EMPLOYER COMPLIANCE WITH THE NAVAJO PREFERENCE IN EMPLOYMENT ACT: Part 1: Navajo Preference in Hiring

February 18, 2017 Comments Off on EMPLOYER COMPLIANCE WITH THE NAVAJO PREFERENCE IN EMPLOYMENT ACT: Part 1: Navajo Preference in Hiring

Employers on the Navajo Nation spend a great deal of time and effort on complying with the Navajo Preference in Employment Act (“NPEA”). The NPEA is an employment-preference law that promotes economic development and jobs for Navajos on tribal land. This overview is the first of three introductory articles on key aspects of the NPEA. The next article will address adverse actions, just cause, and prejudice, intimidation, and harassment issues. The third article will discuss the process for resolving disputes between employees and employers.

These overviews provide only a brief introduction to some of the key rules that employers on the Navajo Nation must comply with under the NPEA. Some employers on the Navajo Nation may also need to comply with federal employment laws in addition to the NPEA. If you have questions about specific issues or a specific employment situation, we recommend that you seek legal advice.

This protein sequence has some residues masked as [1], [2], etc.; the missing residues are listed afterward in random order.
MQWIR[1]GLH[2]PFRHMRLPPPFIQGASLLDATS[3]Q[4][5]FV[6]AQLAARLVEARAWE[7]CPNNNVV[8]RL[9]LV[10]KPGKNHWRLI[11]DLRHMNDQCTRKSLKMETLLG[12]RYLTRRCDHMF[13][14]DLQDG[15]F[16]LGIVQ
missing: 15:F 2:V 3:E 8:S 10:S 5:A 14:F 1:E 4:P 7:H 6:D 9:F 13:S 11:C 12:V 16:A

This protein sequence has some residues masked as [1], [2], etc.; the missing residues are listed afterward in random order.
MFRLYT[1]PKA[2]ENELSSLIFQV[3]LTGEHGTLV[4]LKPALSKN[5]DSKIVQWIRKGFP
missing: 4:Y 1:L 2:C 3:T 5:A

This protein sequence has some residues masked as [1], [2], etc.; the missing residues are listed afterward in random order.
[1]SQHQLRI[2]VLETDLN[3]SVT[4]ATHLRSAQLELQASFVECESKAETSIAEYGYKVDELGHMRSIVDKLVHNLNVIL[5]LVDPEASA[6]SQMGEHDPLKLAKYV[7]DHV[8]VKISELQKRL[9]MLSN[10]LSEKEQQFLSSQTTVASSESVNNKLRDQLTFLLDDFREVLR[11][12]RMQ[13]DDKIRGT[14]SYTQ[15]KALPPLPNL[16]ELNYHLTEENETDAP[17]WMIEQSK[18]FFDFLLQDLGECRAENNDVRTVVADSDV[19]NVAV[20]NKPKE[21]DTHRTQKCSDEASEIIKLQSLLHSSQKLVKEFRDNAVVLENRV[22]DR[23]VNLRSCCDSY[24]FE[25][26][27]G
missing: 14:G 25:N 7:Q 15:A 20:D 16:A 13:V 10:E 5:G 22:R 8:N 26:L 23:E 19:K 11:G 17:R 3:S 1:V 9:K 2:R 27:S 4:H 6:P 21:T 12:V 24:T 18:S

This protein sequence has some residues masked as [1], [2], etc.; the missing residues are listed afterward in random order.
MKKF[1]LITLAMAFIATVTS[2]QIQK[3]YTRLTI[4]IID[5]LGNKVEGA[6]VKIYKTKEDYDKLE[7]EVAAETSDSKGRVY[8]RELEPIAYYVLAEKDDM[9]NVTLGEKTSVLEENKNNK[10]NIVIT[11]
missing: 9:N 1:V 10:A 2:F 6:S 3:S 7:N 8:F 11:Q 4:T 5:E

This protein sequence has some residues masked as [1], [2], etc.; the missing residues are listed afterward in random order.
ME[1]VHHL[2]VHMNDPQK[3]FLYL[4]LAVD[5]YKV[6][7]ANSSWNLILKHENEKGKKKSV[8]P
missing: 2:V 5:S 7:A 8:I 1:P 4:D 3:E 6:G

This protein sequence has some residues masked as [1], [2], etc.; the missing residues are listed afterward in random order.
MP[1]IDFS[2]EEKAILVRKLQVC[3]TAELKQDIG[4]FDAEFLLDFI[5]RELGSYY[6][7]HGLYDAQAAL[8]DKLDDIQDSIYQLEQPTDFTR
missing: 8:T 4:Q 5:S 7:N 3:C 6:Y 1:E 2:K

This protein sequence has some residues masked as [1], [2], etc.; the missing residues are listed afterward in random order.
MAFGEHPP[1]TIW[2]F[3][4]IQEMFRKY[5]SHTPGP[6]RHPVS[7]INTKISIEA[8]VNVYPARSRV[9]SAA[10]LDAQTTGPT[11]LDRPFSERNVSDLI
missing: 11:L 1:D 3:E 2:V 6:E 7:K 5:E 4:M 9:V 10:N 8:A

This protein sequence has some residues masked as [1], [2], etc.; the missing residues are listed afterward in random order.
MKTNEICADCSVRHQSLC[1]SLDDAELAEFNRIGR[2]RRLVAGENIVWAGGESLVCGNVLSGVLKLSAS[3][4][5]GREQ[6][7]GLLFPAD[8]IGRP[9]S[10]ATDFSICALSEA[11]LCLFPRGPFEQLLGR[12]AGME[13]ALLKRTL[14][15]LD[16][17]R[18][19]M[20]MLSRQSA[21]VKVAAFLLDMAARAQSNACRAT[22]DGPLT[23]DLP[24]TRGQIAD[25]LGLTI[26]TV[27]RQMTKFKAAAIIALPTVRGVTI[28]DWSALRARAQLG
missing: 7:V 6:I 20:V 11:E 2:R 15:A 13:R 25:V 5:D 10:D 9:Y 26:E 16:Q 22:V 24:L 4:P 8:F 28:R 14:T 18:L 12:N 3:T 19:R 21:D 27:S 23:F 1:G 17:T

THE HIRING PREFERENCE RULES UNDER THE NPEA

Every employer hires employees and makes employment-related decisions, but the NPEA has some very specific hiring procedures that must be followed. For example, the NPEA has rules that cover advertising, job announcements, and most importantly, the hiring process. The hiring-process rules are important because they require employers to hire the most-qualified applicant after sorting all applicants into three prioritized pools.